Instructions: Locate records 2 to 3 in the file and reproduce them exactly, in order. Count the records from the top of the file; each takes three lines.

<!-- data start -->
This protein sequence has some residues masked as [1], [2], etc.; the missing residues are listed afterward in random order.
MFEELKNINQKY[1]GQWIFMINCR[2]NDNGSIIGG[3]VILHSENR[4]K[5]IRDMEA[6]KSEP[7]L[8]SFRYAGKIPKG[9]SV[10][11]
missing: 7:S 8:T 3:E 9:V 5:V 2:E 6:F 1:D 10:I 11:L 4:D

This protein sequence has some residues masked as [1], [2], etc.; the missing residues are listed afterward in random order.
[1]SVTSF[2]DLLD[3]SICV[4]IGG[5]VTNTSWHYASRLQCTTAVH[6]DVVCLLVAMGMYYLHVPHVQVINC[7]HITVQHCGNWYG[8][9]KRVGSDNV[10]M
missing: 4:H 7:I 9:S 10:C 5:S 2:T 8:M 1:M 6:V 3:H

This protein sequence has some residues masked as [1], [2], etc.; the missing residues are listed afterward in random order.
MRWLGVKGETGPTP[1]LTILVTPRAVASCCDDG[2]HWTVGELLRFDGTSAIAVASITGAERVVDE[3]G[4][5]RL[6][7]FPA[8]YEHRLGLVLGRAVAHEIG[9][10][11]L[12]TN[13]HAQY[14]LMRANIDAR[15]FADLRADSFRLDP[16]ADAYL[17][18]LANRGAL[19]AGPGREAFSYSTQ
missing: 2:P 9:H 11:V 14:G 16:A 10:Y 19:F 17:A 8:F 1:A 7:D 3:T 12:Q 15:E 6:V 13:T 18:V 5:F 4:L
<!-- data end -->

This protein sequence has some residues masked as [1], [2], etc.; the missing residues are listed afterward in random order.
[1]SVTSF[2]DLLD[3]SICV[4]IGG[5]VTNTSWHYASRLQCTTAVH[6]DVVCLLVAMGMYYLHVPHVQVINC[7]HITVQHCGNWYG[8][9]KRVGSDNV[10]M
missing: 4:H 7:I 9:S 10:C 5:S 2:T 8:M 1:M 6:V 3:H

This protein sequence has some residues masked as [1], [2], etc.; the missing residues are listed afterward in random order.
MRWLGVKGETGPTP[1]LTILVTPRAVASCCDDG[2]HWTVGELLRFDGTSAIAVASITGAERVVDE[3]G[4][5]RL[6][7]FPA[8]YEHRLGLVLGRAVAHEIG[9][10][11]L[12]TN[13]HAQY[14]LMRANIDAR[15]FADLRADSFRLDP[16]ADAYL[17][18]LANRGAL[19]AGPGREAFSYSTQ
missing: 2:P 9:H 11:V 14:G 16:A 10:Y 19:F 17:A 8:F 1:A 7:D 3:T 12:Q 15:E 6:V 13:T 18:V 5:F 4:L